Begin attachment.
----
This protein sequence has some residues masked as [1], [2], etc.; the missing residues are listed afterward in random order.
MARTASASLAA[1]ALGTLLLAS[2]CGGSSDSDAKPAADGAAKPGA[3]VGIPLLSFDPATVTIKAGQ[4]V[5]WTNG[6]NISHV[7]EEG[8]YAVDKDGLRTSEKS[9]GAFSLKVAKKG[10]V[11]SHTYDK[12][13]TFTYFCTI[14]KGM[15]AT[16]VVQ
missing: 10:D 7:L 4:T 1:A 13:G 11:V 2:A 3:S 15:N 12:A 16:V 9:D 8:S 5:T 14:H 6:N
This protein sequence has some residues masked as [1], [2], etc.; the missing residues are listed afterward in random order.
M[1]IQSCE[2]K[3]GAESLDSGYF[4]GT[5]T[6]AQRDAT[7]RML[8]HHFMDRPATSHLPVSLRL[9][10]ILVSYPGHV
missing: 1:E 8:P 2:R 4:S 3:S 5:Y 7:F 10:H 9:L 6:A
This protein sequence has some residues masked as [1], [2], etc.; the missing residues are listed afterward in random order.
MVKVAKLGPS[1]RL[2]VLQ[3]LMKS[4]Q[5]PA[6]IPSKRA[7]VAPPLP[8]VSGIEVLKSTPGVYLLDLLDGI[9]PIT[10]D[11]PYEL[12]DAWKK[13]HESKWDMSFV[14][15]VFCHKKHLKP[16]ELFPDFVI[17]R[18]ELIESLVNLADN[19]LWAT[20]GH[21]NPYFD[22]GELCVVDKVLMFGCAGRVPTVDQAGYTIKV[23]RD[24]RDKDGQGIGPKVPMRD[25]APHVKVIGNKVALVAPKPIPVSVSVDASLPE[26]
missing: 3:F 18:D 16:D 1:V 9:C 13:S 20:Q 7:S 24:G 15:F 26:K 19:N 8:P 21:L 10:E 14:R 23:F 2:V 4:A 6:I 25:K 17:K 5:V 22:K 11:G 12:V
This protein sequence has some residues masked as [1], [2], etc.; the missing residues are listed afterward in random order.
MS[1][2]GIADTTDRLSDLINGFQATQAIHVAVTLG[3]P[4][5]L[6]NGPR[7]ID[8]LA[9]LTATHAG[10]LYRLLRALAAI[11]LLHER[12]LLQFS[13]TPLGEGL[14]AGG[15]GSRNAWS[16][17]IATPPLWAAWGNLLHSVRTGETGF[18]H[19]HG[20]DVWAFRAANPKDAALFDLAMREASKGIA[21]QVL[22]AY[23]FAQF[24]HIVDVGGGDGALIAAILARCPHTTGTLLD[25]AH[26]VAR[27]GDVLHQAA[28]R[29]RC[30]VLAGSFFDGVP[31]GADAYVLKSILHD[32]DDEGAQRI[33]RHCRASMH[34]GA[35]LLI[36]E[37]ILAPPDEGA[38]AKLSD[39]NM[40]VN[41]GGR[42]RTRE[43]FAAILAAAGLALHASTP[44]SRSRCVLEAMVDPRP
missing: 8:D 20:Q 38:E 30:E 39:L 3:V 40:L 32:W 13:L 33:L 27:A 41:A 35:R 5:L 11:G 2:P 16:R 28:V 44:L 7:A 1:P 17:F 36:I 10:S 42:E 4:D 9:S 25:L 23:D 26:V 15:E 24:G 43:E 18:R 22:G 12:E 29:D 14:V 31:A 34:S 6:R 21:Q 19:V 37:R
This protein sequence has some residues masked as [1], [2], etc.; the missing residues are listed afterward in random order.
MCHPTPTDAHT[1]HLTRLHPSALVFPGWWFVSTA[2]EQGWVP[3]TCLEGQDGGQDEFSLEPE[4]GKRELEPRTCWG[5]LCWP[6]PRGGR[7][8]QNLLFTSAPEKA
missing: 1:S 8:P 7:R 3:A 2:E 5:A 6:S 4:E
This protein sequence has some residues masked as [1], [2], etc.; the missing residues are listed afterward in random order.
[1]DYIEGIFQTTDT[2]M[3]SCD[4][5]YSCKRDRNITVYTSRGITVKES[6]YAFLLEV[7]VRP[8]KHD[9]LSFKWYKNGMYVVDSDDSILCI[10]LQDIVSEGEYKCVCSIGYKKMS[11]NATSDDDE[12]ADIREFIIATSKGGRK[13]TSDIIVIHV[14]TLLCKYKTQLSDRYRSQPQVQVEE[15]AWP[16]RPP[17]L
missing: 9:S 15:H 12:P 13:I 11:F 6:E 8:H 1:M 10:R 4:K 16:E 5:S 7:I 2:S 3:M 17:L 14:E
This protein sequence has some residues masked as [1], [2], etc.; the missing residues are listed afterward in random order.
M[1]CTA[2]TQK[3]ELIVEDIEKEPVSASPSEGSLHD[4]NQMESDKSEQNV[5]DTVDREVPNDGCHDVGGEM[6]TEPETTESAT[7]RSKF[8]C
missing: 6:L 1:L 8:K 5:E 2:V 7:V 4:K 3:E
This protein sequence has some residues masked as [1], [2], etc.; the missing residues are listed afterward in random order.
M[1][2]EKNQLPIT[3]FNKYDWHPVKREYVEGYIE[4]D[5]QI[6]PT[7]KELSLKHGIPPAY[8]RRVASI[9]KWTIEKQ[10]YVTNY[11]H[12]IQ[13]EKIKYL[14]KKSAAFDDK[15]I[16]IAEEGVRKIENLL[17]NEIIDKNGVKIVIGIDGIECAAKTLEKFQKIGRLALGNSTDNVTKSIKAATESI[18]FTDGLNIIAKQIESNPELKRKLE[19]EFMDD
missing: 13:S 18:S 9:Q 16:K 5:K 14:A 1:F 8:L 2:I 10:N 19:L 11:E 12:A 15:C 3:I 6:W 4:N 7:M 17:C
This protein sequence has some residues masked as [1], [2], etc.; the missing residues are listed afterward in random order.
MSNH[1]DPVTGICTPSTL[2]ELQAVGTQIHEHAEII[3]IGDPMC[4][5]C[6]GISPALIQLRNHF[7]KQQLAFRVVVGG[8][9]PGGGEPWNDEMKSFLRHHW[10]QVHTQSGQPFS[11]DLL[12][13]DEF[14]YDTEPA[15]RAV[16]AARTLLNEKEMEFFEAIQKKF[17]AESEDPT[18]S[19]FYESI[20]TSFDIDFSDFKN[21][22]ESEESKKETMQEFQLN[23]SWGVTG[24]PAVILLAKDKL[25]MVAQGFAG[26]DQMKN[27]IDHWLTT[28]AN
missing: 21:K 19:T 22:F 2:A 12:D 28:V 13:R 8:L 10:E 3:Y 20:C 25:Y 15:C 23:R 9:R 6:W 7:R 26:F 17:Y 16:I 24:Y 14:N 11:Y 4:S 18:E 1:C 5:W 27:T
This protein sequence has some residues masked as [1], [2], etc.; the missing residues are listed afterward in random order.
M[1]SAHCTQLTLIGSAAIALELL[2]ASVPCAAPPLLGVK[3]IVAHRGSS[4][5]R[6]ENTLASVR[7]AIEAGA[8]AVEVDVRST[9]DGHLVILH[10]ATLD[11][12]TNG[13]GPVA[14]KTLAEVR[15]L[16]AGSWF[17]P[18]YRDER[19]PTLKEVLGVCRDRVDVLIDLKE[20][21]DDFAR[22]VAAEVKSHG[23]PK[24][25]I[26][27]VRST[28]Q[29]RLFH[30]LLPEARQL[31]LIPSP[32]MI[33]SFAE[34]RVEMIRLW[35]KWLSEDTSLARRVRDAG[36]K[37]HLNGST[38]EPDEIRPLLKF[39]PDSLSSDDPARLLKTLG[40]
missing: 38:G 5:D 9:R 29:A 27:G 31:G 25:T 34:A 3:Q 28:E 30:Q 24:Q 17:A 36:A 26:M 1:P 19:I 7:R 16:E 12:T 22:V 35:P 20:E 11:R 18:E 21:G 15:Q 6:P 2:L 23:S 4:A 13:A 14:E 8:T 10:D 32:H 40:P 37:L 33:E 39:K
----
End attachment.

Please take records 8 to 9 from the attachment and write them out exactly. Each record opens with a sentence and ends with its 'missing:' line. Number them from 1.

This protein sequence has some residues masked as [1], [2], etc.; the missing residues are listed afterward in random order.
M[1][2]EKNQLPIT[3]FNKYDWHPVKREYVEGYIE[4]D[5]QI[6]PT[7]KELSLKHGIPPAY[8]RRVASI[9]KWTIEKQ[10]YVTNY[11]H[12]IQ[13]EKIKYL[14]KKSAAFDDK[15]I[16]IAEEGVRKIENLL[17]NEIIDKNGVKIVIGIDGIECAAKTLEKFQKIGRLALGNSTDNVTKSIKAATESI[18]FTDGLNIIAKQIESNPELKRKLE[19]EFMDD
missing: 13:S 18:S 9:Q 16:K 5:K 14:A 1:F 8:L 2:I 10:N 19:L 11:E 12:A 15:C 3:I 6:W 4:N 7:M 17:C
This protein sequence has some residues masked as [1], [2], etc.; the missing residues are listed afterward in random order.
MSNH[1]DPVTGICTPSTL[2]ELQAVGTQIHEHAEII[3]IGDPMC[4][5]C[6]GISPALIQLRNHF[7]KQQLAFRVVVGG[8][9]PGGGEPWNDEMKSFLRHHW[10]QVHTQSGQPFS[11]DLL[12][13]DEF[14]YDTEPA[15]RAV[16]AARTLLNEKEMEFFEAIQKKF[17]AESEDPT[18]S[19]FYESI[20]TSFDIDFSDFKN[21][22]ESEESKKETMQEFQLN[23]SWGVTG[24]PAVILLAKDKL[25]MVAQGFAG[26]DQMKN[27]IDHWLTT[28]AN
missing: 21:K 19:T 22:F 2:A 12:D 28:V 13:R 8:L 10:E 3:Y 20:C 25:Y 15:C 23:R 9:R 6:W 7:R 26:F 17:Y 16:I 24:Y 14:N 11:Y 4:S 18:E 1:C 5:W 27:T